A: I assume you are referring to rules regarding modification of child support. Child support can be modified when a party can demonstrate a significant change in circumstances. The statutes provide that there is a significant change in circumstances when the amount of child support has changed by 20% and more than one year has passed since the Court last entered an order establishing child support. Note that the 20% applies to the amount of support rather than to the amount of either party's income and would take into account other changes in the inputs to the child support worksheets. A party can argue that there is a significant change in circumstances even if the change results in less than a 20% change in the child support obligation.
Q. GAL board?
A: If you have issues with a Guardian ad Litem, you should raise them with the Court that appointed the GAL. You can do this by filing a motion with the Court.
Q. Can a tx court keep me from my kids if i have court ordered joint legal custody in NM
A: If the New Mexico Court had jurisdiction to issue a custody order in the past and at least one of the parents or the children continues to live in New Mexico, the New Mexico Court rather than a Texas Court would have continuing jurisdiction to modify that custody order. Child custody jurisdiction is a very complicated area of the law. You should retain qualified counsel to represent you in any hearings.
Q. my visitation was set 4 years ago when my child was an infant. how do i go about revising my visitation schedule?
A: To change the terms on which you can see your son, you will have to file a motion to modify custody with the Court. You should describe in the motion what circumstances have changed. The Court may hear your motion or refer you for other services first.
Q. Single working mom for 8 years. Biological dad never paid any child support threatens to take child away.
A: The issues of child support and physical custody are separate issues. The child's father has an obligation to provide support for the child. The child's mother can go to court and request child support any time. The Court will award child support based on the parents' income and the worksheet generated by the statutes. The Court will award past child support as well. If either party asks the Court to get involved in custody issues, the Court's job would be to determine what custody arrangements are in the best interest of the child based on a long list of factors and any other relevant circumstances. The Court would determine physical custody which deals with how much time the child spends with each parent and under what conditions. The Court would also determine legal custody which deals with how the parents make life decisions for the child on issues like medical care, education, religion, etc. It is not reasonable to expect that either parent would be able to "take away" custody from the other. It is much more likely that each parent would have a role in decision making for the child and each parent would have meaningful and regular contact with the child. The precise outcome, of course, depends on all of the facts and circumstances. The process takes time. I would recommend that the child's mother retain qualified counsel so that a more specific plan can be created based on all of the relevant considerations.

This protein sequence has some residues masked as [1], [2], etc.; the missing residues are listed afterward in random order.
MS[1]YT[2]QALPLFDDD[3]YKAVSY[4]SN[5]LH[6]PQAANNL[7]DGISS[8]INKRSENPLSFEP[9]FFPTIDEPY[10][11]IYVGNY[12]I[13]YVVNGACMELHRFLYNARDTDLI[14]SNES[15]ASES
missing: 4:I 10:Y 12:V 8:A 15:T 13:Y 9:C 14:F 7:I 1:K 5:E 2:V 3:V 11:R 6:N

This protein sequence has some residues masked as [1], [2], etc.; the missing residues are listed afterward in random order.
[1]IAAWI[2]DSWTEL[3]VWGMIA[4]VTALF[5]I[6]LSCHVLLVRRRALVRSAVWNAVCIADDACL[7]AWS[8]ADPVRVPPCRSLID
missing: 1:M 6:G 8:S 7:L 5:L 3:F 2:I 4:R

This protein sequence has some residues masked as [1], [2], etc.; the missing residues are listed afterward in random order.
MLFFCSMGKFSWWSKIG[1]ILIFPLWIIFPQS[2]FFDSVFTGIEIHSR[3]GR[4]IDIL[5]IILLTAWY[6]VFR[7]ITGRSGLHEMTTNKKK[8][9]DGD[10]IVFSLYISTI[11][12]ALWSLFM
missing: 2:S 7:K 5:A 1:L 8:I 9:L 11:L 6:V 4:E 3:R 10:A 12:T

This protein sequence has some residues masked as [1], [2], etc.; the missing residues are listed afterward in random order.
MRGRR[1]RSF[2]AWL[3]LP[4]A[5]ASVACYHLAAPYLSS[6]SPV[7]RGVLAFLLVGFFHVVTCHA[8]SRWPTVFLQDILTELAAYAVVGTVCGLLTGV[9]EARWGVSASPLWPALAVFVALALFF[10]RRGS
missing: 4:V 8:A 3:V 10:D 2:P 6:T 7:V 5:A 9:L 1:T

Q. How do I stop perusing child support? We have came to an agreement on the issue, it hasnt gone to court. Thanks Jennifer
A: You should get the Court's approval before you change child support payments. If you agree on the new child support amount, you can submit a stipulated order to the Court. You will both need to sign the stipulated order and the order should provide for the new child support amount and should provide the Court with the facts that the Court would require to determine child support. That would include both parties' incomes and the amount of any of the child's special expenses that are authorized for consideration in the child support worksheets. It would also be best to include a child support worksheet. If the amount on which you have agreed is the same amount that appears on the worksheet, you should say so in the stipulated order. If the amounts are not the same, you should include a good reason for the difference between the worksheet and the amount on which you have agreed.
Q. My kids dad is trying to get Custody of my 6 kids to were I only have visiting rights to my kids..
A: I strongly recommend that you retain qualified counsel.
Q. If you acquire a company are you required to honor all of the current owner's existing vendor contracts?
A: If you buy the stock of the company, the vendor contracts will continue to be contracts of the company you purchased and will be in force according to their terms. If you buy the assets of the company, the vendor contracts will remain with the seller and you would be free to deal with vendors as you please. Of course, there are many other considerations to take into account when deciding whether to purchase stock or assets.
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15 Spirit Court
Santa Fe, NM 87506
USA
Telephone: (505) 989-5057